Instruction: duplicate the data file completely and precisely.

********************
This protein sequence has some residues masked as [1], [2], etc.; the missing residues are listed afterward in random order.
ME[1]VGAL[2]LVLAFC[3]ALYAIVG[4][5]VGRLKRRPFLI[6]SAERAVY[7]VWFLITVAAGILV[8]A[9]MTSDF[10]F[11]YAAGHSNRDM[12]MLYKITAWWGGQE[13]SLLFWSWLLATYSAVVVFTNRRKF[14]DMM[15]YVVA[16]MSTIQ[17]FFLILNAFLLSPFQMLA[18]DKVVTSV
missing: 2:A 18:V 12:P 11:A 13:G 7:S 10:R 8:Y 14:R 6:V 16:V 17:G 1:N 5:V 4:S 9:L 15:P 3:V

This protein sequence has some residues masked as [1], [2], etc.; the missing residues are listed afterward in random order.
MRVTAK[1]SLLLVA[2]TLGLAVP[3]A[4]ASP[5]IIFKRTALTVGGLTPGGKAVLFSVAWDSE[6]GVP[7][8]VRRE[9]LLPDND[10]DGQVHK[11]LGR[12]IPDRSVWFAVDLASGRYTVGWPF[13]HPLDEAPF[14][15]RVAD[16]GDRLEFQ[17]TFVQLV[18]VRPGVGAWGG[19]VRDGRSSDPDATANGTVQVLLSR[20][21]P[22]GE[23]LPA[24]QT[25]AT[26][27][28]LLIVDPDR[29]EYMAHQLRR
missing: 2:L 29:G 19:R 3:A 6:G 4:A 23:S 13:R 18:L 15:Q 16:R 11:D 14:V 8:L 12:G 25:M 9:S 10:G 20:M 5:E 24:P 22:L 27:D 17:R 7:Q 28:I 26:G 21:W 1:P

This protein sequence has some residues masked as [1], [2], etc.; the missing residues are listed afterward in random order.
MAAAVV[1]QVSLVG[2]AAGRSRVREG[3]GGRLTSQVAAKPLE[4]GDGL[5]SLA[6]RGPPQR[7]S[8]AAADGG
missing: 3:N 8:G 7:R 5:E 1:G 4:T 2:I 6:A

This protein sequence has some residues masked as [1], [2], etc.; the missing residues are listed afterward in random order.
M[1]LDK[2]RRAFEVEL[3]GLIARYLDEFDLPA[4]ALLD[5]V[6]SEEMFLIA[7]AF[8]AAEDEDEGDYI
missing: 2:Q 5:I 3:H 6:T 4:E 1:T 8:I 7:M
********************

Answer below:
This protein sequence has some residues masked as [1], [2], etc.; the missing residues are listed afterward in random order.
ME[1]VGAL[2]LVLAFC[3]ALYAIVG[4][5]VGRLKRRPFLI[6]SAERAVY[7]VWFLITVAAGILV[8]A[9]MTSDF[10]F[11]YAAGHSNRDM[12]MLYKITAWWGGQE[13]SLLFWSWLLATYSAVVVFTNRRKF[14]DMM[15]YVVA[16]MSTIQ[17]FFLILNAFLLSPFQMLA[18]DKVVTSV
missing: 2:A 18:V 12:P 11:A 13:G 7:S 10:R 8:Y 14:R 6:V 16:V 17:G 1:N 5:V 4:S 9:L 15:P 3:V

This protein sequence has some residues masked as [1], [2], etc.; the missing residues are listed afterward in random order.
MRVTAK[1]SLLLVA[2]TLGLAVP[3]A[4]ASP[5]IIFKRTALTVGGLTPGGKAVLFSVAWDSE[6]GVP[7][8]VRRE[9]LLPDND[10]DGQVHK[11]LGR[12]IPDRSVWFAVDLASGRYTVGWPF[13]HPLDEAPF[14][15]RVAD[16]GDRLEFQ[17]TFVQLV[18]VRPGVGAWGG[19]VRDGRSSDPDATANGTVQVLLSR[20][21]P[22]GE[23]LPA[24]QT[25]AT[26][27][28]LLIVDPDR[29]EYMAHQLRR
missing: 2:L 29:G 19:R 3:A 6:G 4:A 23:S 13:R 18:L 15:Q 16:R 11:D 14:V 8:L 12:G 25:M 9:S 10:G 20:M 5:E 24:P 22:L 27:D 17:R 7:Q 28:I 26:G 21:W 1:P

This protein sequence has some residues masked as [1], [2], etc.; the missing residues are listed afterward in random order.
MAAAVV[1]QVSLVG[2]AAGRSRVREG[3]GGRLTSQVAAKPLE[4]GDGL[5]SLA[6]RGPPQR[7]S[8]AAADGG
missing: 3:N 8:G 7:R 5:E 1:G 4:T 2:I 6:A

This protein sequence has some residues masked as [1], [2], etc.; the missing residues are listed afterward in random order.
M[1]LDK[2]RRAFEVEL[3]GLIARYLDEFDLPA[4]ALLD[5]V[6]SEEMFLIA[7]AF[8]AAEDEDEGDYI
missing: 2:Q 5:I 3:H 6:T 4:E 1:T 8:I 7:M